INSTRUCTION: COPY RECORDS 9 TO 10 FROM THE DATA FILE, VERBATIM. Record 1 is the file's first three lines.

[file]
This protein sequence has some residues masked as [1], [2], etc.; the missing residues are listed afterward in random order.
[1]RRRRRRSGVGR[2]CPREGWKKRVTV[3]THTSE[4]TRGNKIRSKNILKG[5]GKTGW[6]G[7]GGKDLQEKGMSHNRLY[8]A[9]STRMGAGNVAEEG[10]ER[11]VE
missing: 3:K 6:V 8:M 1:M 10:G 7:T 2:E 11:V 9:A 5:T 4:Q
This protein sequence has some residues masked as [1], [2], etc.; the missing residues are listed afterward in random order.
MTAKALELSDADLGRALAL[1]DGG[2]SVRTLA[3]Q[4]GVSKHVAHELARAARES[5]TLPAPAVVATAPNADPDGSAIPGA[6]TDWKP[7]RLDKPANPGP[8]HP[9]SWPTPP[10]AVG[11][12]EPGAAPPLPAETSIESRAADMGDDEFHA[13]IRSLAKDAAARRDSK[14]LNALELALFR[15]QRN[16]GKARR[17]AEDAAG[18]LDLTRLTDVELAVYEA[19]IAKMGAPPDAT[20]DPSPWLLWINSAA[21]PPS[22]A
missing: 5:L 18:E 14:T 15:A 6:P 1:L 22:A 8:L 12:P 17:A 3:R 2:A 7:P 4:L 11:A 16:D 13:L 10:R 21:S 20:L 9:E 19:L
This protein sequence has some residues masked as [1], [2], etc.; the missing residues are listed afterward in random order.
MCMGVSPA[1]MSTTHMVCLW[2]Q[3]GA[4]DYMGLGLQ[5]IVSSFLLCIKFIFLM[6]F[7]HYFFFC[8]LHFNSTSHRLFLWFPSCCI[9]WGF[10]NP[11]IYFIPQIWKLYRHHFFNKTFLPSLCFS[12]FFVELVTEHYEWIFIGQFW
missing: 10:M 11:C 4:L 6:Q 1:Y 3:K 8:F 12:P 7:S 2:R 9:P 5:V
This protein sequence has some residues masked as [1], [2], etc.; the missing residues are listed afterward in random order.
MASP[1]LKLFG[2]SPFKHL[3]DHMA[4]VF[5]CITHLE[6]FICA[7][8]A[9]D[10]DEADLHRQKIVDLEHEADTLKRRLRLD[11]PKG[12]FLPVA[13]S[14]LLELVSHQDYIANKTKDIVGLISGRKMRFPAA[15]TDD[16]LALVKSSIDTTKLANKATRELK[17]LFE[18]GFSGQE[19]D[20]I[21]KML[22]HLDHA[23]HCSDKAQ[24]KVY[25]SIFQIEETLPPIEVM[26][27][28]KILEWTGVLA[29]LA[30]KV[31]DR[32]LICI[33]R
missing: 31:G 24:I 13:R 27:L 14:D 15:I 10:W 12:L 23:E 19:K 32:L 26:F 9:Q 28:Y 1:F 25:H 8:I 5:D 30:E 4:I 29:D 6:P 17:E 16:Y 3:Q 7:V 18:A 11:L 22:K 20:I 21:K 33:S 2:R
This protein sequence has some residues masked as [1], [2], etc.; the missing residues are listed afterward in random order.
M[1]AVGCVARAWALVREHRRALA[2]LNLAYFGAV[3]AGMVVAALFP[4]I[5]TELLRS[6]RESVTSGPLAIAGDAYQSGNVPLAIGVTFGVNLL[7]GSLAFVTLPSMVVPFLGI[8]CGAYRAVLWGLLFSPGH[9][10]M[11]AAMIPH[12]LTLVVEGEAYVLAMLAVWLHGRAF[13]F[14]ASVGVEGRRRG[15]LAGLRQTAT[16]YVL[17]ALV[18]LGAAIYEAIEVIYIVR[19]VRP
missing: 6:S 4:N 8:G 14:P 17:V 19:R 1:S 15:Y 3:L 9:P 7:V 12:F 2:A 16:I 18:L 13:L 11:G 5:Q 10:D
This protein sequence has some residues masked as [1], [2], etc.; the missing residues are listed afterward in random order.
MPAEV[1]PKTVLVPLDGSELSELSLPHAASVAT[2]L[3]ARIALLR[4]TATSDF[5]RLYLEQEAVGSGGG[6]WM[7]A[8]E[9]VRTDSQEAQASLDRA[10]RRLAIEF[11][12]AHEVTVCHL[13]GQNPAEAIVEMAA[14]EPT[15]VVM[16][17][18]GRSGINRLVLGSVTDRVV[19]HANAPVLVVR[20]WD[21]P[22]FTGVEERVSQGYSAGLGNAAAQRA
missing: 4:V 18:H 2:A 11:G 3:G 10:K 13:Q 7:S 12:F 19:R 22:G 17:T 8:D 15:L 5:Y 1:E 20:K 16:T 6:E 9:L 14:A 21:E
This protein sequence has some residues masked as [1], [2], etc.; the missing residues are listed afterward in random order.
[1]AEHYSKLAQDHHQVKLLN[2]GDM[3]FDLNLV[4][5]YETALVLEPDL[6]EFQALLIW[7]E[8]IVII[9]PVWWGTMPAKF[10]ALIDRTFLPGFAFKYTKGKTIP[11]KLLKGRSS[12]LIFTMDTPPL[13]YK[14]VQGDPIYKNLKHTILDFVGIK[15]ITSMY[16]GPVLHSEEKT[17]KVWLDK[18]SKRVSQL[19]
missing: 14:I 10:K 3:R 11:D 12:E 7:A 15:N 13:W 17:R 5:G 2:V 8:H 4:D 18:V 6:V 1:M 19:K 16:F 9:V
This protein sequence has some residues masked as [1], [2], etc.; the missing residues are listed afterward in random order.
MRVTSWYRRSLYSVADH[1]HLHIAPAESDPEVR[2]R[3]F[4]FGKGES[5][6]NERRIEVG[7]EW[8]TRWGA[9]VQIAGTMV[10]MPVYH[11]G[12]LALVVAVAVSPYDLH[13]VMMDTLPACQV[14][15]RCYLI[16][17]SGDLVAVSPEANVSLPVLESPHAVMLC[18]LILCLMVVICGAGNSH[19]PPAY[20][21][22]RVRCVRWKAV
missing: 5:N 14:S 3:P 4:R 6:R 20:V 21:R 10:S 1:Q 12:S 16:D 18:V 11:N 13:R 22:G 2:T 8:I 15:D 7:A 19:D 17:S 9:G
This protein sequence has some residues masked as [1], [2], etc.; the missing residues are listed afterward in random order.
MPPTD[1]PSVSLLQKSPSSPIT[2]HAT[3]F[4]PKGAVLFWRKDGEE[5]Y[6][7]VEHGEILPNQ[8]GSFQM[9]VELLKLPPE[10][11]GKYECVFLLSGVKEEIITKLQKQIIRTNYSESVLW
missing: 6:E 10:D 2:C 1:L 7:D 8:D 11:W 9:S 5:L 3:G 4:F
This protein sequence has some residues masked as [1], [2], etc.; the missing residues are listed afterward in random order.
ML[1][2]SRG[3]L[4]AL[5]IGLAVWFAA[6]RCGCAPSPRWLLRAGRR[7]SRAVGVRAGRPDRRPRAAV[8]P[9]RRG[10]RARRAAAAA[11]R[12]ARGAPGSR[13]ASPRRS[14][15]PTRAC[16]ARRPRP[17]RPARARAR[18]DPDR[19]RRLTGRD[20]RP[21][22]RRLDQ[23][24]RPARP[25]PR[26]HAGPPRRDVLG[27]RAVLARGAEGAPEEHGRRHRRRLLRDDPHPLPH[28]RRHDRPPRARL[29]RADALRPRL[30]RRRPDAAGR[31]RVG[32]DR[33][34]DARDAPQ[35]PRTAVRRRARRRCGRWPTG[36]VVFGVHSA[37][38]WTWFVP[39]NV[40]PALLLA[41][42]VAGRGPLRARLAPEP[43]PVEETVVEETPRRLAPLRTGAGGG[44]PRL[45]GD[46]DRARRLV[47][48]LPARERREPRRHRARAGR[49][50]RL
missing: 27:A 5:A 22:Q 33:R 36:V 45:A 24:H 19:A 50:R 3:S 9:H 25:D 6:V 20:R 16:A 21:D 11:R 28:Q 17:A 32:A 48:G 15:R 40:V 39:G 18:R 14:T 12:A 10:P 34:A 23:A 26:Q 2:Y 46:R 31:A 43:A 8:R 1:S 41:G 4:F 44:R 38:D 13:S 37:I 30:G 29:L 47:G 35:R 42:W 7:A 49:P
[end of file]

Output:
This protein sequence has some residues masked as [1], [2], etc.; the missing residues are listed afterward in random order.
MPPTD[1]PSVSLLQKSPSSPIT[2]HAT[3]F[4]PKGAVLFWRKDGEE[5]Y[6][7]VEHGEILPNQ[8]GSFQM[9]VELLKLPPE[10][11]GKYECVFLLSGVKEEIITKLQKQIIRTNYSESVLW
missing: 6:E 10:D 2:C 1:L 7:D 8:D 11:W 9:S 5:L 3:G 4:F
This protein sequence has some residues masked as [1], [2], etc.; the missing residues are listed afterward in random order.
ML[1][2]SRG[3]L[4]AL[5]IGLAVWFAA[6]RCGCAPSPRWLLRAGRR[7]SRAVGVRAGRPDRRPRAAV[8]P[9]RRG[10]RARRAAAAA[11]R[12]ARGAPGSR[13]ASPRRS[14][15]PTRAC[16]ARRPRP[17]RPARARAR[18]DPDR[19]RRLTGRD[20]RP[21][22]RRLDQ[23][24]RPARP[25]PR[26]HAGPPRRDVLG[27]RAVLARGAEGAPEEHGRRHRRRLLRDDPHPLPH[28]RRHDRPPRARL[29]RADALRPRL[30]RRRPDAAGR[31]RVG[32]DR[33][34]DARDAPQ[35]PRTAVRRRARRRCGRWPTG[36]VVFGVHSA[37][38]WTWFVP[39]NV[40]PALLLA[41][42]VAGRGPLRARLAPEP[43]PVEETVVEETPRRLAPLRTGAGGG[44]PRL[45]GD[46]DRARRLV[47][48]LPARERREPRRHRARAGR[49][50]RL
missing: 27:A 5:A 22:Q 33:R 36:V 45:A 24:H 19:A 50:R 3:S 9:H 25:D 6:V 20:R 16:A 21:D 11:R 28:Q 17:A 32:A 48:G 15:R 40:V 39:G 18:R 14:T 12:A 10:P 34:A 23:A 26:Q 2:Y 46:R 31:A 43:A 8:R 1:S 41:G 4:F 44:R 38:D 13:S 37:I 30:G 29:L 47:G 35:R 42:W 7:A 49:P